Here on LonelyReviewer, it is our mission to continually explore all that the film medium has to offer. Foreign Friday is our weekly journey into the realm of the international, putting aside our smart phones to focus more completely on the big screen and the subtitles running along its bottom. Plumbing the vast caverns of Netflix, we confuse the robotic recommendations as we go for something outside of the English language. This week, our journey takes us away from narrative features and into the area of the real with a documentary. Join us on a trip to Israel and Palestine for the revelatory 5 Broken Cameras.
In 2005, Emad Burnat, a Palestinian villager welcomed his fourth son, Gibreel, into the world. His first camera begins with humble hopes, little more than a method to document Gibreel’s growth, but soon Burnat turns his camera elsewhere. In his village of Bil’in, Israeli forces have begun the construction of a barrier to separate Bil’in from the Jewish Settlement of Modi’in Illit. The construction involves the seizure of vast amounts of Bil’in farmland and the decimation of the existing olive trees. The Bil’in villagers resist and Burnat is there to capture it all. Over several years and the destruction of five cameras, he documents the efforts of the resistance and the increasingly violent Israeli reaction.
The situation on the West Bank is severely complicated and an incredibly touchy subject. There are religious implications, extreme violence and a storied history, making it all the more difficult to discuss diplomatically. 5 Broken Cameras is smart in its handling of the subject. Rather than digging into the politics or hot button issues between Israel and Palestine, it focuses on the human aspect. For all intents and purposes Emad is shown to be an average Palestinian villager. He is part of a larger community that survives because of its many inhabitants. Families are built on strong relationships and the community is there to help itself. In this personal point-of-view, a deeper connection that is capable of crossing oceans is established. We understand family. We know how these things work and can grasp the familiar desires of the many villagers. It isn’t a Jewish versus Arab debate, but rather a conversation on the perseverance of family and community.
As the film moves from demonstration to demonstration it feels appropriately repetitive. The audience gains an unspoken familiarity through the repeated interactions with the Israeli forces. The villagers continually approach the demonstrations from a nonviolent perspective, and their unwavering devotion to the cause highlights the gradual change in the reaction of the Israeli forces. Tear gas canisters fall closer and gunfire becomes more frequent. The situation crumbles like Burnat’s many cameras, and the village is mired in bloodshed and destruction. The film is not comfortable in showing the opposing forces as merely faceless villains and the quieter moments begin to show more complexity. As families cross the barrier, the forces are humanized in their casual interactions with the children. The distance between the two sides remains, but a small window is opened to reveal the people that pull the trigger.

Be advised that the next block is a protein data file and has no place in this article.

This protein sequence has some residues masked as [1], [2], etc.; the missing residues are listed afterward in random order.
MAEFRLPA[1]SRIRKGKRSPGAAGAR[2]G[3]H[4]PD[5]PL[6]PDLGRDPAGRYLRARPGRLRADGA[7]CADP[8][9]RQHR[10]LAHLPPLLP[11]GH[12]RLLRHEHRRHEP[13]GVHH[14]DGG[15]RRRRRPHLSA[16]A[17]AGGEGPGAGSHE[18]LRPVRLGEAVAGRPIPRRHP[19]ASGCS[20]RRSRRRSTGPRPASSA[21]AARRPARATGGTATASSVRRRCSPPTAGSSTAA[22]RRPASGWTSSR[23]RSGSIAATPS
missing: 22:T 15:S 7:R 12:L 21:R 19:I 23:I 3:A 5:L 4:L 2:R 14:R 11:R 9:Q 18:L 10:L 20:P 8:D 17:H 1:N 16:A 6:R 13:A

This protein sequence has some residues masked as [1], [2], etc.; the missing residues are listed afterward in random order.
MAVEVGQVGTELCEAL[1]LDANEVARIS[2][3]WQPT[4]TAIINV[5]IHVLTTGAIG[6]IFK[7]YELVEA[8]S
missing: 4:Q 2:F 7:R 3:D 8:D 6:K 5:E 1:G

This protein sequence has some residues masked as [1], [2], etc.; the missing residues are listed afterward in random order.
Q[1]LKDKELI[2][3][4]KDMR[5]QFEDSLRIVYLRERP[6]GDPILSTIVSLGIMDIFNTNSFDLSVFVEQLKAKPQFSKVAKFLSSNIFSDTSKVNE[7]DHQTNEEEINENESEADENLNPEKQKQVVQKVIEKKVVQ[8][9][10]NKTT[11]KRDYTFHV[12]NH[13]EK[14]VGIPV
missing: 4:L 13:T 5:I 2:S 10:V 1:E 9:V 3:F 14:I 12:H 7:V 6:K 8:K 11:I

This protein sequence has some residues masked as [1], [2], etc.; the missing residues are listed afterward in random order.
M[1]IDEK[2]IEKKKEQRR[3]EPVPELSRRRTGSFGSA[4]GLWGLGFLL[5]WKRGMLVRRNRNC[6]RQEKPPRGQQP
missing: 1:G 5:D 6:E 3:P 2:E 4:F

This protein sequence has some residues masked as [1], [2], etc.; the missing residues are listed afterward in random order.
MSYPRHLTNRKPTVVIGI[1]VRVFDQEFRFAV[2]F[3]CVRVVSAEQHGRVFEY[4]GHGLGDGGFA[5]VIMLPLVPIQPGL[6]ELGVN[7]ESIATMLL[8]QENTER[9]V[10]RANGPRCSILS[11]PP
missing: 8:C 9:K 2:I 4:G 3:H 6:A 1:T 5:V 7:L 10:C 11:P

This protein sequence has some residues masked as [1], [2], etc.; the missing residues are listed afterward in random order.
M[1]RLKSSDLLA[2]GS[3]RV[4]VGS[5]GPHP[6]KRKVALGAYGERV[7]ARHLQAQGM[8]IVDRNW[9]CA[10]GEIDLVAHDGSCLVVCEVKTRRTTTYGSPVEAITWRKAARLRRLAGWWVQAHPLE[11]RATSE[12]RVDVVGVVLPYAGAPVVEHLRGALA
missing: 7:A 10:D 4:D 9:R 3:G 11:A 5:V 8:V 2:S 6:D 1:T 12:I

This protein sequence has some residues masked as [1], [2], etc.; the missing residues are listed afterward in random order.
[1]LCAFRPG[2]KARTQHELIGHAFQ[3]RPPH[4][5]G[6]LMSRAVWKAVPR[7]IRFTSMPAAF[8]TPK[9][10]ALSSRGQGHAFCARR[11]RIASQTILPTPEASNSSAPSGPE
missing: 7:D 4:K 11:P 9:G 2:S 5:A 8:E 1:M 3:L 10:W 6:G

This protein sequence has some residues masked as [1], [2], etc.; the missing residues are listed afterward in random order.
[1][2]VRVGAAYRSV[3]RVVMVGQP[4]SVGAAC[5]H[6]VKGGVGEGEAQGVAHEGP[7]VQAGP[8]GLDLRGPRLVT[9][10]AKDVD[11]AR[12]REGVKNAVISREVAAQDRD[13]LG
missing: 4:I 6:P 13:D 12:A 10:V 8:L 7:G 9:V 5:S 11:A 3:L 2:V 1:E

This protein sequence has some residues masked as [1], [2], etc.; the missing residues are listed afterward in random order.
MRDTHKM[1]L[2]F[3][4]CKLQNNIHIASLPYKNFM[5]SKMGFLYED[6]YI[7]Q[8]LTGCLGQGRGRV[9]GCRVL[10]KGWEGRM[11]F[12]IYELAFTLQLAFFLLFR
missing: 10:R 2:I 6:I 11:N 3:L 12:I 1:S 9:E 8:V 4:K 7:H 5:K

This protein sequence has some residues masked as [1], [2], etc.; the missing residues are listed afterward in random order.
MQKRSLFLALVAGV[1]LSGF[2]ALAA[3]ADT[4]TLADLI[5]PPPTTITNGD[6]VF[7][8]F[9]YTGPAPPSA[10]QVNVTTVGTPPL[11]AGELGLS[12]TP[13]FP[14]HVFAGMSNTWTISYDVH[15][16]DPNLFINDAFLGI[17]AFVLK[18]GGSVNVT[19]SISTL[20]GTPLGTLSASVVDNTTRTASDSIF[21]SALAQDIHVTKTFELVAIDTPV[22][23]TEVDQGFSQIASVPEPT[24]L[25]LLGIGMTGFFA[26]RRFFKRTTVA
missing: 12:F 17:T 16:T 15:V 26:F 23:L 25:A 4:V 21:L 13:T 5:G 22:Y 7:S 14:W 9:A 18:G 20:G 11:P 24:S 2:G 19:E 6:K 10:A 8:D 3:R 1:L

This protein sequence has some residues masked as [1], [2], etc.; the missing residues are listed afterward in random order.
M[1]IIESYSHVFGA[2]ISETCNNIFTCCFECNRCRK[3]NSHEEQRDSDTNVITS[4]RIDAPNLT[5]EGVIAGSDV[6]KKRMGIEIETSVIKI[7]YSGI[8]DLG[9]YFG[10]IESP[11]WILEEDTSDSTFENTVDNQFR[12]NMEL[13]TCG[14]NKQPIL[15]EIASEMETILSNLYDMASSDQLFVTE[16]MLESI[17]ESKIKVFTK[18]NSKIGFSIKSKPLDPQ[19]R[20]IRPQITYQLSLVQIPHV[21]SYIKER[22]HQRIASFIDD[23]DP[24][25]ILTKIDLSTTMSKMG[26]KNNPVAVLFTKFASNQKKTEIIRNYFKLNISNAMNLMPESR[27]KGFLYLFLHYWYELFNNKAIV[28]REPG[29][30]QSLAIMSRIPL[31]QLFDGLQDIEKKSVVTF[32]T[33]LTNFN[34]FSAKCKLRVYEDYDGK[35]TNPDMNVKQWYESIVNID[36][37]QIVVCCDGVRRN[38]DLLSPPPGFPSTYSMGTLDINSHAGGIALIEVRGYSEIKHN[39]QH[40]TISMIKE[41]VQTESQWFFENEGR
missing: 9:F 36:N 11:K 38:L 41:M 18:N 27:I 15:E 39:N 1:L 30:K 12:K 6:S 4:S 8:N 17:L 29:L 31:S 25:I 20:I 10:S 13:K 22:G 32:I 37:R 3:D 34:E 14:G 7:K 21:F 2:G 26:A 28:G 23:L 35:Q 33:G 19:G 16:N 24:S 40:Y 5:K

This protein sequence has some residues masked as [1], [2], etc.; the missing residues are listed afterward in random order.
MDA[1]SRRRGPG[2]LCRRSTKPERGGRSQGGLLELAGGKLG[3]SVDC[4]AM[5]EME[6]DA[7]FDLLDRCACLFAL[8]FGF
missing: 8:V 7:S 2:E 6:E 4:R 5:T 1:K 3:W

This film certainly will not fix the situation on the West Bank; there is far too much history and politics involved for that. However, it is able to offer further shading to what is actually occurring. The western ignorant perspective is one of terrorism, but what 5 Broken Cameras is sure to show is that these are people. The demonstrations have become part of the villagers’ existences. This is commonplace for the children, as Gibreel quickly learns how to say “wall” and must face death far earlier than any child should. The stakes are simply far too high for them to give up. This is not some disagreement that has arisen, the villagers of Bil’in are having their land taken from them and their homes forever changed. They strive for a return to normalcy, something that slips farther away with every day that passes. The film acts as a reminder to the uninformed that these people, no matter how far away, are still people.
A humanizing documentary that offers insight into an eternally complicated and deeply emotional situation, 5 Broken Cameras handles so much in its limited runtime. Its amateur and less-than-polished camerawork only further grounds the film. It possesses the familiarity of a home movie, with Emad Burnat filling the role of excitable father. The film offers humanity to an inhuman situation. While it does its best to handle the tough hand it has been dealt in a manner that is fair without disregarding emotion, it also serves as an argument for the strength of film. Burnat’s many friends lead the demonstrations with passion, strong speakers that have no other way to express their feelings than to shout them loudly and bring their people along in chorus. Burnat is much more soft spoken and ultimately uses the camera as his way of contributing to the cause. He fights just as Phil and Adeeb do, and makes his mark in an everlasting manner. 5 Broken Cameras ends as it began, with Burnat surveying the many causalities of his struggle. However, now the presence of a sixth resilient camera is highlighted. The fight will continue and that alone is an apt metaphor for the film, a mixture of depression and hope.
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